• Write to an existing database table

        Select a connection, a schema, and an existing table. The Output content section is populated with the columns of this table and you can map content to these columns.

        If a corresponding data asset doesn't exist in your project, it is created when you run the rule.

      For supported database types, see Supported connectors for data quality rules. Schema and table names must follow this convention:

      • The first character for the name must be an alphabetic character.
      • The rest of the name can consist of alphabetic characters, numeric characters, or underscores.
      • The name must not contain spaces.

      You can access the data asset that corresponds to the rule output table from the Assets page in your project or from the rule's run history.

      Your SQL query determines which records are written to the output table, but you can configure the following settings:

      • Maximum number of exception output records: You can include all records or set a maximum number.

      • Update method: New output records can be appended to the existing content of the output table. If you want to keep only the output results from latest run, select to overwrite existing records.

        For the update method Append, the table schema can't be changed, that is, you can't rename, add, or delete columns. If you want to change the output content for a data quality rule and write to an existing output table, make sure to use the update method Overwrite to replace the columns in output table with the newly defined output columns.

      You can change the output type at any time. Depending on your new selection, any configured settings are reset or overwritten.

    2. Configure the content of your output table. By default, all columns selected by the SQL query are included in the output table. You can remove selected or all of these columns, and add other content. Click Add output content and select one of these options:

      • Columns: Select the columns that you want to see in your output table. You can select from all columns that the SQL query returns.

      • Statistics and attributes: Select any additional attributes or statistics that you want to include in your output table:

        • Record ID: Contains a unique key that identifies a record in the output.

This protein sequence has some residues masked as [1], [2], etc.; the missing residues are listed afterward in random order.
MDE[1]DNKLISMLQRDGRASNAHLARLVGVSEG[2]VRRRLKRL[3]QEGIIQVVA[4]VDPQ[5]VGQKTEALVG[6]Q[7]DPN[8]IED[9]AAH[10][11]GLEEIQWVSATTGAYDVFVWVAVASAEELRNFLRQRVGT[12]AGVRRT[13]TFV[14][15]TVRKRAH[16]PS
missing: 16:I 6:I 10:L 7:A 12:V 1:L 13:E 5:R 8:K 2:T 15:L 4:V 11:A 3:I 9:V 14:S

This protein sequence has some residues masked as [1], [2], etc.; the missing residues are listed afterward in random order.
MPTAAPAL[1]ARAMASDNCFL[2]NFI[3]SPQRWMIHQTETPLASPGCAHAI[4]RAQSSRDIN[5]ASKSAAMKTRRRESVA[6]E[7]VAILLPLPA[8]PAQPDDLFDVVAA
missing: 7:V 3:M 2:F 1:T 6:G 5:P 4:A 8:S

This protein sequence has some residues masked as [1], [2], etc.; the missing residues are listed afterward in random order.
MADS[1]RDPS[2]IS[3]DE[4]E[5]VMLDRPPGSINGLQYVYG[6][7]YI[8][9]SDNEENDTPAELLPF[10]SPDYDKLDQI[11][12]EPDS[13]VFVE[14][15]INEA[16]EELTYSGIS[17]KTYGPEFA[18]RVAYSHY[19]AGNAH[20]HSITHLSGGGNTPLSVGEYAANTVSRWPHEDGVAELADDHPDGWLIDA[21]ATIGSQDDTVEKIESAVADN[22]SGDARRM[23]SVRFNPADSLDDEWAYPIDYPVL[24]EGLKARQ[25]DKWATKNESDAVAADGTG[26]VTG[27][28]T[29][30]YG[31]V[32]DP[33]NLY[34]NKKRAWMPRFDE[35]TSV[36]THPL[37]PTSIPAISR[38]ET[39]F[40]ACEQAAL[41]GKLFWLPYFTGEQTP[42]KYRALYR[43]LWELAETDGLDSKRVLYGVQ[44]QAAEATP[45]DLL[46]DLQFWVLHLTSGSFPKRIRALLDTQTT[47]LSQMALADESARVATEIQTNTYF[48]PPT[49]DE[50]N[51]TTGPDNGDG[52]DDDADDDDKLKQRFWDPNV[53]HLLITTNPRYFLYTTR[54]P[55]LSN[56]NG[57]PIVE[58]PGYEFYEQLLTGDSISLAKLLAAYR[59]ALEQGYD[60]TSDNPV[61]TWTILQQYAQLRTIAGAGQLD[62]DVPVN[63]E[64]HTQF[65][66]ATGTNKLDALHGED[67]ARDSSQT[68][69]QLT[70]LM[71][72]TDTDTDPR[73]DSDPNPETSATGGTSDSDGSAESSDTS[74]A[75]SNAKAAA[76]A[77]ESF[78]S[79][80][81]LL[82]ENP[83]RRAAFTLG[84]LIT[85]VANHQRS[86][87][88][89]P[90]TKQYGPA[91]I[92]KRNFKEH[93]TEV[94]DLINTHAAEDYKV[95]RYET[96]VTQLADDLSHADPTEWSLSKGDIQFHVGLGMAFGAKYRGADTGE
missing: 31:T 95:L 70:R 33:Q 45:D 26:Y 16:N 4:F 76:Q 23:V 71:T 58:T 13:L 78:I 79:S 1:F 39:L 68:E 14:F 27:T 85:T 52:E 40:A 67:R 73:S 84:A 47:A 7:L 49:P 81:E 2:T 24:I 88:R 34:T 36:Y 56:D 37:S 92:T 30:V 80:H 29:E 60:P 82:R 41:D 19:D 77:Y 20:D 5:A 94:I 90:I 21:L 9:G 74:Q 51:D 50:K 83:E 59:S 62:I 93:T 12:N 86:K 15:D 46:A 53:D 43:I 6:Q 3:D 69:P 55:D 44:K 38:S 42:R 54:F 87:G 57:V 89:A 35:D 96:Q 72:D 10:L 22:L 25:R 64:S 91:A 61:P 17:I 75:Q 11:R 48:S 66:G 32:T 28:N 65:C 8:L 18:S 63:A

• Rule name: Contains the name of the data quality rule.
        • System date: Shows the system date when the rule was run. System date is the date in the time zone set on the server.
        • System timestamp: Shows the system date and time when the rule was run. System date and time is the date and time in the time zone set on the server.
        • Passing rules: Shows the number of rule conditions that the record met.
        • Failing rules: Shows the number of rule conditions that the record didn't meet.
        • Percent passing rules: Shows the percentage of rule conditions that were met.
        • Percent failing rules: Shows the percentage of rule conditions that weren't met.
  7. Review your configuration. To make sure your rule is configured properly, you can test it before you actually save it to the project. The output of the rule test is directly displayed and matches what you configured in the output settings.

    To make changes to the configuration, click the edit (edit icon) icon on the tile and update the settings. When your review is complete, click Create. The rule and its related DataStage flow are added to the project. The default name of the DataStage flow is DataStage flow of data rule <rulename>.

If your rule is configured properly without any information missing, it has the status Ready. This status means that the rule can be run. The rule status Not ready indicates that the rule can't be run because of SQL syntax errors, modified dependencies, or other rule definition issues. For example, the password for accessing the data source changed. This status is more likely to be seen for data quality rules that were created by using the Watson Data API: Create data quality rule. When you create data quality rules by using the API, make sure to also test and validate the rule.

To confirm that a rule is still valid before you run it manually, you can check the rule status by selecting Validate from the overflow menu.

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Next steps

Parent topic: Managing data quality rules